Sustainable Cities Should Look to Wireless Broadband Rather than Fiber

Ever rush to catch the train or bus only to find yourself waiting for it to arrive?  With city-wide government-encouraged wireless broadband, you may never face this frustration again. A smart phone app can provide a constantly-updated arrival time of your train or bus.  Such an app would be a sustainability boon since it would lessen one of public transit’s greatest inhibitors—long travel times due in part to waiting for buses or trains to arrive.

However, this sustainable innovation and many others that will use wireless sensors in vehicles, buildings, street lights, stop lights, parking meters, etc. cannot be implemented without city-wide wireless internet (e.g., WiFi, WiMax, or LTE).  At least 32 U.S. cities have already implemented such systems.  However, most others are covered by privately-owned cellular networks whose owners have little incentive to hand over wireless spectrum to municipalities, even for sustainable uses.  Several municipalities have installed extensive fiber optics in place of wireless.  But for those interested in the next generation of sustainable land use, city-wide wireless that is at least partially owned by a municipality is the key enabler.

Some of the transformative ideas that require broad wireless Internet access include:

  • Real-time public-transit schedules, traffic predictions, and route calculations accessible via smart phone and based on wirelessly-transmitted vehicle positions (reducing public transit travel times and traffic);
  • Real-time parking space availability accessible via smart phone and based on wirelessly-transmitted parking meter usage (reducing gas/time spent searching for parking spaces);
  • Automatic maintenance notifications sent wirelessly from city infrastructure, such as malfunctioning stoplights or burned out street lights (decreasing municipal inspector time and fuel expenditures);
  • Traffic signals that adjust for real-time traffic conditions and begin controlling traffic flow long before emergency vehicles attempt to cross busy intersections;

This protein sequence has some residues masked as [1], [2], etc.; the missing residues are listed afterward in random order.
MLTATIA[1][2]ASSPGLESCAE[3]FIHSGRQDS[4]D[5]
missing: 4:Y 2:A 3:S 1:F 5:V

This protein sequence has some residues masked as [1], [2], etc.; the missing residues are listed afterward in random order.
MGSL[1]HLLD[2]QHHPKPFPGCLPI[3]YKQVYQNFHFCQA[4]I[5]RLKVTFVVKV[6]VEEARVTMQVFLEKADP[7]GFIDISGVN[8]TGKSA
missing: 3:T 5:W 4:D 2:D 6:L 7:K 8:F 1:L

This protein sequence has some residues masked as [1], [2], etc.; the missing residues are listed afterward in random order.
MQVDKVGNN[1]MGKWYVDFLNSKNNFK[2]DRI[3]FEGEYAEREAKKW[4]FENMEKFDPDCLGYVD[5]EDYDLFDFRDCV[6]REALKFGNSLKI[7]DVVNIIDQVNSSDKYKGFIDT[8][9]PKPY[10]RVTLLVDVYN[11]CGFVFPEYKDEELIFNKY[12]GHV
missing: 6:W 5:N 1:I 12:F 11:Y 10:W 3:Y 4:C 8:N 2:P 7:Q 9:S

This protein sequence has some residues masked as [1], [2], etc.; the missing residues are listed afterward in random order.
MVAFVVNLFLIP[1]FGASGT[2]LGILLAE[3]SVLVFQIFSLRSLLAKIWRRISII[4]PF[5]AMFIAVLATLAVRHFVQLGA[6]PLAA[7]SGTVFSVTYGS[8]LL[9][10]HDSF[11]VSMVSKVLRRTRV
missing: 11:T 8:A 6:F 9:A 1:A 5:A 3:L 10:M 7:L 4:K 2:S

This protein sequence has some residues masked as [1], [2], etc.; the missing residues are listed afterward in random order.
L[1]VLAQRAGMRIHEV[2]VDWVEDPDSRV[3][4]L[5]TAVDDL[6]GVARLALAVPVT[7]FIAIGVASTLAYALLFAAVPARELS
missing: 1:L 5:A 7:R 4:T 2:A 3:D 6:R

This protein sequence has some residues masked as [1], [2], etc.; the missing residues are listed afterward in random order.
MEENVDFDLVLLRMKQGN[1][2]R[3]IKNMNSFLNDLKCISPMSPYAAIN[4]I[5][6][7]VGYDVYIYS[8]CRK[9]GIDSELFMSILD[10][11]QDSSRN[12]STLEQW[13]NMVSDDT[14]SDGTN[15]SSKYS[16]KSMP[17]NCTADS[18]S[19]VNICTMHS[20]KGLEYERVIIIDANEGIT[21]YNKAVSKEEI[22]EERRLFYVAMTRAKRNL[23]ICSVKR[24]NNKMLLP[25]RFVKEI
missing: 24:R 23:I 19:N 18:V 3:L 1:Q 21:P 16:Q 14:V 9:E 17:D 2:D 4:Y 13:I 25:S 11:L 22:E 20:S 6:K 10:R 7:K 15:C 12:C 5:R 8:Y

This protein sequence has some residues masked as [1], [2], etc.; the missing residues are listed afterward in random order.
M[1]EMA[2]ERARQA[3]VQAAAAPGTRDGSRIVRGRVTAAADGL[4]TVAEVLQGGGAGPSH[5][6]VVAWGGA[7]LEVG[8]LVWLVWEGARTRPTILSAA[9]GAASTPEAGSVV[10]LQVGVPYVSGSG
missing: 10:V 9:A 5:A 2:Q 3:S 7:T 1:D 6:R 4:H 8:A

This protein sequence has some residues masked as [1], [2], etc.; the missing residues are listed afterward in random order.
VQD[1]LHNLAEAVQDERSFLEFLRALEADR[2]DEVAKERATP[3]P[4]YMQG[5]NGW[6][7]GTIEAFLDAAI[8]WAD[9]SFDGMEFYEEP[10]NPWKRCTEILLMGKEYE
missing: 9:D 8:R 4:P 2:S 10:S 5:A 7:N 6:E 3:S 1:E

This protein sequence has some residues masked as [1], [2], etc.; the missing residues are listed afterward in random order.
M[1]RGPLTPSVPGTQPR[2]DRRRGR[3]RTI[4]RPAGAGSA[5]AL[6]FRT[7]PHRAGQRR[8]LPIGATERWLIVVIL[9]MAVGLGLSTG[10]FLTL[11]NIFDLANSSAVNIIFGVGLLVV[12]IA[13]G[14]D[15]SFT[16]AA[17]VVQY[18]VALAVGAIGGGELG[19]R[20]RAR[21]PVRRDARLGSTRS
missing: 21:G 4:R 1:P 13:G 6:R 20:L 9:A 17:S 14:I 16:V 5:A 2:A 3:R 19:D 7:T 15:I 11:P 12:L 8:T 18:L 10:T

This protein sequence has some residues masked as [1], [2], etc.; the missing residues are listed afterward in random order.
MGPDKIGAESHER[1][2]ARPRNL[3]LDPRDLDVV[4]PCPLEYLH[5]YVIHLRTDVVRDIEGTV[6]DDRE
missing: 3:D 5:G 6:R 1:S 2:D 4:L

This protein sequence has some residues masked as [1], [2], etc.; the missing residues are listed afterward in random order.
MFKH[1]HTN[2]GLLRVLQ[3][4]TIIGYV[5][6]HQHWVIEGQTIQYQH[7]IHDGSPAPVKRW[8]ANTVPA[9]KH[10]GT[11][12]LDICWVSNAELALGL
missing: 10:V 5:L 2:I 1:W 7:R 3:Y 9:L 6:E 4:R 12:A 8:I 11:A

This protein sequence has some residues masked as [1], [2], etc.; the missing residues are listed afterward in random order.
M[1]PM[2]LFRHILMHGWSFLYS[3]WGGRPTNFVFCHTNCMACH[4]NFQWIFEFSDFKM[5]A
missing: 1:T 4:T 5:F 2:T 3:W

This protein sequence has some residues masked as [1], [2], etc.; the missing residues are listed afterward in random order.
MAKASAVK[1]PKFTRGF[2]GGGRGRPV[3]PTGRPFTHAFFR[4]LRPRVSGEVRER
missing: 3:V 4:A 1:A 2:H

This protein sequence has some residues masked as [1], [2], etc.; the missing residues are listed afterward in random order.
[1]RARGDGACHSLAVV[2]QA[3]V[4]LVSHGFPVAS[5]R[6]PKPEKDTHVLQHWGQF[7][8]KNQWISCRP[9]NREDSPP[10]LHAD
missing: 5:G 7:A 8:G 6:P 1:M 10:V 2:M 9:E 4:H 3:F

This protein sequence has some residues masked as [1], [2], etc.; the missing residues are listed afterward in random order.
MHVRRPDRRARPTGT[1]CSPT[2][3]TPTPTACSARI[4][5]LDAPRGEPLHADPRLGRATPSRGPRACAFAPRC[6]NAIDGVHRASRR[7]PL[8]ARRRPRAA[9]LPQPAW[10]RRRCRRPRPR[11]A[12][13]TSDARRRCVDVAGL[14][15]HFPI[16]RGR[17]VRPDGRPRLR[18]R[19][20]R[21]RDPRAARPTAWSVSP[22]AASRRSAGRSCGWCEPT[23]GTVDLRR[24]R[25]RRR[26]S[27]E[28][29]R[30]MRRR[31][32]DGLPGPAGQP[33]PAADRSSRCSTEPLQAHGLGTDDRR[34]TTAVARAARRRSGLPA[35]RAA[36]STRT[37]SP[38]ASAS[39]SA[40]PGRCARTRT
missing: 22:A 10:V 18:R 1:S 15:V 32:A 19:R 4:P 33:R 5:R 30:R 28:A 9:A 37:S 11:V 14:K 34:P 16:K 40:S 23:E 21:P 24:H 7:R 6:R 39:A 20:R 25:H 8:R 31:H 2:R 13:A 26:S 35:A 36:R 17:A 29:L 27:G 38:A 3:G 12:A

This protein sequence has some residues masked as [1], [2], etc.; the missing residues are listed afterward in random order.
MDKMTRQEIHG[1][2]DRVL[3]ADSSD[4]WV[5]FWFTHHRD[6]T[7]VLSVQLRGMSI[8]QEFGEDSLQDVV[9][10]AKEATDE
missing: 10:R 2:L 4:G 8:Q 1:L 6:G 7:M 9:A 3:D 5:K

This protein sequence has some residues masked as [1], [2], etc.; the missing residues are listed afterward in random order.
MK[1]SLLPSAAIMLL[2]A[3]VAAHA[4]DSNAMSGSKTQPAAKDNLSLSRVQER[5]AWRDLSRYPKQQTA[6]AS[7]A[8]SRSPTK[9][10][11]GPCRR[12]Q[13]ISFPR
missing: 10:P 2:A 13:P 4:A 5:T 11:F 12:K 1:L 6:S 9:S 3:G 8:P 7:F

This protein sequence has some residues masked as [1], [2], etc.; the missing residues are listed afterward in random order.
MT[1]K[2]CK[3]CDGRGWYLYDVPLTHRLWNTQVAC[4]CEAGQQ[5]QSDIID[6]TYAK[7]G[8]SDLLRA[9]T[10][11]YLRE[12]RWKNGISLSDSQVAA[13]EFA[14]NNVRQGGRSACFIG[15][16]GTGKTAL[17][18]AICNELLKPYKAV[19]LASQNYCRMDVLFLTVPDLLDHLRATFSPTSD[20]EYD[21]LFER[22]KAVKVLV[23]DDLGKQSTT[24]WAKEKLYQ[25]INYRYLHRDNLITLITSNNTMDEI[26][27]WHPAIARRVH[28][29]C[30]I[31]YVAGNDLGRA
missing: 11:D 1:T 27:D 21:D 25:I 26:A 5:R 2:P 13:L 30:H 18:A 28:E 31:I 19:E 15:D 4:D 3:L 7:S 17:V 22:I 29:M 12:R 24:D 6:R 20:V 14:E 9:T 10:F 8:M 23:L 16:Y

• Electric, gas, and water meters providing real-time usage data to utilities enabling optimized power distribution and plant construction; and
  • Office lights that turn off when employees leave the building and home water heaters that shut down when the family leaves for work and school.

Fiber will never enable these ideas.  Only city-wide wireless Internet can bring these to life.

Some will argue that wireless Internet is inherently bandwidth-limited and unreliable, and therefore municipal funds would be better spent on high-speed fiber optic networks.  While fiber is more reliable and its incredible speeds (1 gigabyte per second) will be transformative (e.g., enabling remote telecommuting centers), the resulting benefits are more likely be increased corporate profits and HD movie downloads, rather than decreased CO2 emissions other sustainability-related contributions.  Both fiber and wireless will be transformative, but based on the numbers and types of innovations already looking to take advantage of city-wide wireless broadband, sustainability-minded city planners should encourage municipal wireless broadband before turning to fiber.

Steve Gruber is in his final term at the University of Denver Sturm College of Law, and is a registered Patent Agent. He is also a mountaineer, soccer player, and former Division I varsity golf team captain.

Welcome to the University of Denver Sturm College of Law/Rocky Mountain Land Use Institute Blog, a special section of! Here, University of Denver Sturm College of Law students will report on emerging, novel and contested land use and development issues from a sustainability perspective. We believe the development of the American West, and indeed the entire planet, necessitates a closer and more responsible look at not only how we use natural resources but how we build our communities and economies.We invite you to comment and engage with us over issues of interest to you. And we invite you to suggest topics for us to research and report on from our unique perspective as law students. But most of all, we invite you to take these ideas and share them with your friends and colleagues so we can all be involved in a more informed and forward-thinking discussion about our future.

2 responses

  1. It’s the combination of the two that will make all you speak of happen. As you said, there isn’t enough bandwidth with wireless (the reliability will improve) and fiber isn’t mobile. But fiber networks make wonderful access points for wireless routers. One complements the other.

  2. Indeed, as Mark suggests – what is better: shoes or hats?

    Wireless is better for mobile, and fiber much better for speed (capability much much faster than the 1GBps suggested), reliability, and even long term costs considering the relatively short life of radio access points and opex.

    The idea that fiber will not reduce greenhouse gases is specious. Wireless is not sufficient to stop me from driving across the state to get to a good hospital, nor to allow me to work from home.

    They are good for different purposes, but interestingly, a fiber foundation enables better wireless coverage whereas starting with a wireless foundation does nothing but slow down fiber.

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